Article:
The significance of Trinidad Memorial Lighthouse; the point of view of this columnist:
A Trinidad city councilman strolled down to the Memorial Lighthouse recently to ponder the fate of this inspirational place and to take in the magnificent bay view with its bobbing boats, windy skies and rugged sea stacks, so beautiful to observe and so dangerous to navigate. He went over to the south side of the lighthouse, where the names of 23 Lost at Sea U.S. Coast Guardsmen, pilots, fishermen, sportsmen and others are commemorated.
He observed a family taking pictures next to one of the names on the Memorial Wall, where over 200 names of those Buried at Sea are engraved. The family members, speaking softly among themselves, were recalling stories of two individuals who had brought such goodness, generosity and joy to their lives. The councilman did not wish to intrude on their moment of grace, but he noticed that tears came to the eyes of a young man as he touched the name of his mentors, whom he’d traveled many miles to honor.
There are many such moments, experienced personally by Trinidad Civic Club caretakers, families of those commemorated and community members at the Memorial Lighthouse, constructed in 1949 to house the 1912 coal oil lantern decommissioned by the Coast Guard when the electric light was installed at the Trinidad Head Lighthouse. The area also accommodates the two-ton 1898 bronze bell decommissioned at the same time when automation came to the Bell House on Trinidad Head. Later, the World War II Danforth anchor recovered from the bay was added to the site, and a bronze plaque reading “In loving memory to those who perished at sea. They shall live forever in our hearts” was installed next to the anchor and dedicated May 30, 1970.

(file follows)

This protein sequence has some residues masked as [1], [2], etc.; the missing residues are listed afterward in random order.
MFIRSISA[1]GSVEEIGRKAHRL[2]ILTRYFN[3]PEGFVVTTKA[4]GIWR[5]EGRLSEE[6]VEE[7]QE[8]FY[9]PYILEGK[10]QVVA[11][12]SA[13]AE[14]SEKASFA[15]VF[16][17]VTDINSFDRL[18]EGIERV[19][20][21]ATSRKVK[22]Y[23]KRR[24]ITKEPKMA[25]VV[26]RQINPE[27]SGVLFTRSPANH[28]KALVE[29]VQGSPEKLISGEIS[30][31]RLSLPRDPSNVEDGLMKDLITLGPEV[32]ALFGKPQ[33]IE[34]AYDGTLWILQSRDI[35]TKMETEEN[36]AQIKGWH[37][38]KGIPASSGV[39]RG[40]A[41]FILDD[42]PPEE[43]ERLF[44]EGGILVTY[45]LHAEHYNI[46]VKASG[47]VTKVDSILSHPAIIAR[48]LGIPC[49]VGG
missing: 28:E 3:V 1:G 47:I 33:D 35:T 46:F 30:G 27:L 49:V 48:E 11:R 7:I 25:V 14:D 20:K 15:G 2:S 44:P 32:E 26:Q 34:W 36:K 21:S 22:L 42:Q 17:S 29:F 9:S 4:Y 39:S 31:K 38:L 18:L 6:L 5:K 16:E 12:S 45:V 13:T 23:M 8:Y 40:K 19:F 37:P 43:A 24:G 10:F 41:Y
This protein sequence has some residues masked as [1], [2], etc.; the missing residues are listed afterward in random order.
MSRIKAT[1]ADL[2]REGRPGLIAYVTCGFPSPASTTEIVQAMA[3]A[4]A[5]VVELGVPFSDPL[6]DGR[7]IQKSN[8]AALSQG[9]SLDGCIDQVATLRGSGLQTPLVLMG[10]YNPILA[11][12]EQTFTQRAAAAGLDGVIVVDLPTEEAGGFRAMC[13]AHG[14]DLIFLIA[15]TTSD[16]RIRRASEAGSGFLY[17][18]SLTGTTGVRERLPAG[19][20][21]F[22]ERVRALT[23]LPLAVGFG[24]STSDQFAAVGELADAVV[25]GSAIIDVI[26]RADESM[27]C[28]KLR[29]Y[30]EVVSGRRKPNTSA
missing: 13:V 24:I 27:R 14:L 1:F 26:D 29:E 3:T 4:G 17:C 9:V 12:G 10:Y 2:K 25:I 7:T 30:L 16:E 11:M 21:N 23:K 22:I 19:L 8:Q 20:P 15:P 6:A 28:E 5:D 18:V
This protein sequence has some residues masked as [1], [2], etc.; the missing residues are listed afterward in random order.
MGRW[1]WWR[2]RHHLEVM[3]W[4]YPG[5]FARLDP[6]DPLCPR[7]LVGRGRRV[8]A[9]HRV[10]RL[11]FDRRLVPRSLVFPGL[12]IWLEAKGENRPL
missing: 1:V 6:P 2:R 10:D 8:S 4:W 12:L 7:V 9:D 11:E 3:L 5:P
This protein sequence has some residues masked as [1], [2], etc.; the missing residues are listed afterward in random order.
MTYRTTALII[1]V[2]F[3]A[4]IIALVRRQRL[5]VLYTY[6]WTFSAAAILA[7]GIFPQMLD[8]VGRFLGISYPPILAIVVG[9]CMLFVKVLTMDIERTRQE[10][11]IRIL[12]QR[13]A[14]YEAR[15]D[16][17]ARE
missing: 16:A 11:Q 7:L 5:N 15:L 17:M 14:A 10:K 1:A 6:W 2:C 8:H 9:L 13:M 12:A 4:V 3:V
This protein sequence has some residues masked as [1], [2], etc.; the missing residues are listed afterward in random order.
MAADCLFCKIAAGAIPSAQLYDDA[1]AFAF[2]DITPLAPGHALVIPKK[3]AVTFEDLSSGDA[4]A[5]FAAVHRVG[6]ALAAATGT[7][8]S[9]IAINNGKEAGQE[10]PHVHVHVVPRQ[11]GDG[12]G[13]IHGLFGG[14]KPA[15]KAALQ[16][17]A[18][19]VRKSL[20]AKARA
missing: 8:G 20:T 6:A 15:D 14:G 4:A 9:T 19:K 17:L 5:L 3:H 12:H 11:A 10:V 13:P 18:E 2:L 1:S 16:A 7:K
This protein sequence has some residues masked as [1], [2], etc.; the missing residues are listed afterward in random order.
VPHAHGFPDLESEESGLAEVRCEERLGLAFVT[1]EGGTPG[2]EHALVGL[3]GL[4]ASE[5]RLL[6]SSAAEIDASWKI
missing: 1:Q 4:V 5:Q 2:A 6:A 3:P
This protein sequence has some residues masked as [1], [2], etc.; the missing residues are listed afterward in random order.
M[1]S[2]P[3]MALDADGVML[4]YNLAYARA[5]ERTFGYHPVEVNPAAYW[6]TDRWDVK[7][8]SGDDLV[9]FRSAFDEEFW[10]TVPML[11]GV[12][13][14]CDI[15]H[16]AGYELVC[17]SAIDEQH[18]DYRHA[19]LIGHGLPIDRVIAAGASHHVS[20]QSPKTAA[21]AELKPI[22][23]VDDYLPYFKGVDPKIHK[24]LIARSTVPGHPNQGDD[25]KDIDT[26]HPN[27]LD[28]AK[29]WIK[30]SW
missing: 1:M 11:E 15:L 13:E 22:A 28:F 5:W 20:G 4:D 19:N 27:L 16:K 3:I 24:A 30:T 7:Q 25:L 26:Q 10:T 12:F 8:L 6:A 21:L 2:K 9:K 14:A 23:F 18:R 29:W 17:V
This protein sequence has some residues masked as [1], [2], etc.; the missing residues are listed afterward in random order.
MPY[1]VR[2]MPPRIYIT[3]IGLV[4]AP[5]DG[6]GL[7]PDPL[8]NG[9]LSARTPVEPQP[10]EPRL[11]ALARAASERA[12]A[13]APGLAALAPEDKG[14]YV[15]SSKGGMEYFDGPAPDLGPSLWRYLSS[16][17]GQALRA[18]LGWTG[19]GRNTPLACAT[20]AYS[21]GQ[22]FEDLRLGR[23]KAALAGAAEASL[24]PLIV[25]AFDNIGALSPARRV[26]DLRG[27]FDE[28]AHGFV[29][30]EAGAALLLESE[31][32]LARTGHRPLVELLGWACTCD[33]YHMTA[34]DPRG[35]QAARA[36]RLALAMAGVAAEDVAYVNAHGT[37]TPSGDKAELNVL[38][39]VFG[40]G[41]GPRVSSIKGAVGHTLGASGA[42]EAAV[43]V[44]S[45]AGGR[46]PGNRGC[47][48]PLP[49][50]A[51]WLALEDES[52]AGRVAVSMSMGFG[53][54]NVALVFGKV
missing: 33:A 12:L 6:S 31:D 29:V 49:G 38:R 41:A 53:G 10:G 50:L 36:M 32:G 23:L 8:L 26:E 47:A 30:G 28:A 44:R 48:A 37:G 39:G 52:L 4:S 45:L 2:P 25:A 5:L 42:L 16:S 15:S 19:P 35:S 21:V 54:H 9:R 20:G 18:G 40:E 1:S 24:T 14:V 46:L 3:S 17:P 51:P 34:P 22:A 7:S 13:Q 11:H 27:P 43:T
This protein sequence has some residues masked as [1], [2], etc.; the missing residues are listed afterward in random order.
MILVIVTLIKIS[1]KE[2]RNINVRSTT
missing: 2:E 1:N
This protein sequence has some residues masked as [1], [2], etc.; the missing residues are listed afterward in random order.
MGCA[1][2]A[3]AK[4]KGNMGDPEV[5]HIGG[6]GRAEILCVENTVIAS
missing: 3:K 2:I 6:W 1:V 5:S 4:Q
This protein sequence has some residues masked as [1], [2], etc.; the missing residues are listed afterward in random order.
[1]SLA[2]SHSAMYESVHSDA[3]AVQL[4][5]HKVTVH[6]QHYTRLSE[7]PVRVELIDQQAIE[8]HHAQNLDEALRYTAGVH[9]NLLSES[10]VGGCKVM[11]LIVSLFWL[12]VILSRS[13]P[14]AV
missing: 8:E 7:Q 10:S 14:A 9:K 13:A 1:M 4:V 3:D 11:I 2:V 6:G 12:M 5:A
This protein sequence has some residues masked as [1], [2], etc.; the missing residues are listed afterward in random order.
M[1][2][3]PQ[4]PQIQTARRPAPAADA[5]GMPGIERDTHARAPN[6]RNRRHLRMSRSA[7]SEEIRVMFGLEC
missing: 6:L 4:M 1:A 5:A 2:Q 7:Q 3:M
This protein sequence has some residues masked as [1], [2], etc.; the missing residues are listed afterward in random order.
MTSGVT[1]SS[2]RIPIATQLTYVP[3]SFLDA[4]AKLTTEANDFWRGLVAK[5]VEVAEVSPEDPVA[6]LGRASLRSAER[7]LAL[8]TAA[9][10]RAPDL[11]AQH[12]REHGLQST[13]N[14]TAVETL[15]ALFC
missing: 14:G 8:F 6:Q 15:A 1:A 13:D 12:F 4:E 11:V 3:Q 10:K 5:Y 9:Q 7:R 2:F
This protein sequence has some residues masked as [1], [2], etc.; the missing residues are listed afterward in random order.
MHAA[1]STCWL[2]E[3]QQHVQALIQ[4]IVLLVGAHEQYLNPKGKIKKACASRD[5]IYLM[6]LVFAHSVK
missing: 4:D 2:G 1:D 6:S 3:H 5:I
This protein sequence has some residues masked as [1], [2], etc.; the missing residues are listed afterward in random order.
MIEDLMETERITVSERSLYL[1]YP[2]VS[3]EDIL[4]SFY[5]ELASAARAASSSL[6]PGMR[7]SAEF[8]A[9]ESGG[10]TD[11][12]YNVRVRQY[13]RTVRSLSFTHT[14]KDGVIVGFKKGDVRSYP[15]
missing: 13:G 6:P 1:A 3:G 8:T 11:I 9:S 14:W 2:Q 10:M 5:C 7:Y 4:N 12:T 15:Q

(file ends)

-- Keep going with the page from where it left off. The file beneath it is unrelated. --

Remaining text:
Trinidad Civic Club’s Memorial Lighthouse site is a sacred one, fittingly built on the small parcel donated to the club in 1948 by Earl and Neva Hallmark, whose 1946-built pier played such an important role in the lives of commercial and sport fishermen and gave such pleasure to visiting dreamers, lovers and ponderers of the wonders of nature, of sea life and of death. Fittingly, the Memorial Lighthouse is near the sacred Yurok village, Tsurai, the home of generations of First People. The Trinidad Memorial Lighthouse and the ancient village site are a reminder of how preservation of sacred places can exist together.
Trinidad Civic Club has formed a Memorial Lighthouse Preservation Committee. Solutions to stabilizing the lighthouse on its existing site are being actively investigated with the help of capable professionals. A report to the membership of the club will be made at the first meeting of the season Thursday, Sept. 7 at 10 a.m. in the Club Room, Town Hall. Members or prospective club members are encouraged to attend and to be an active part of a constructive team of dedicated people.
Contributions to preserving the lighthouse may be sent to Memorial Lighthouse Preservation Fund, Trinidad Civic Club, P. O. Box 295, Trinidad, CA 95570.
Remembering Janis Jean Saunders
Friends of Janis Jean Saunders (Sept. 11, 1929 – June 15, 2017) are invited to a Celebration of Life Reception Sunday, Sept. 10 from 3:30 to 5:30 p.m. at Trinidad Town Hall. A mass at Holy Trinity Church will take place at 2 p.m. Seating very limited due to church size.
A beautiful new chair for the church presider made by Tom Sheen is in place near the alter at Holy Trinity Church. The plaque on it reads “In loving memory of Janis Saunders. She saved our church.”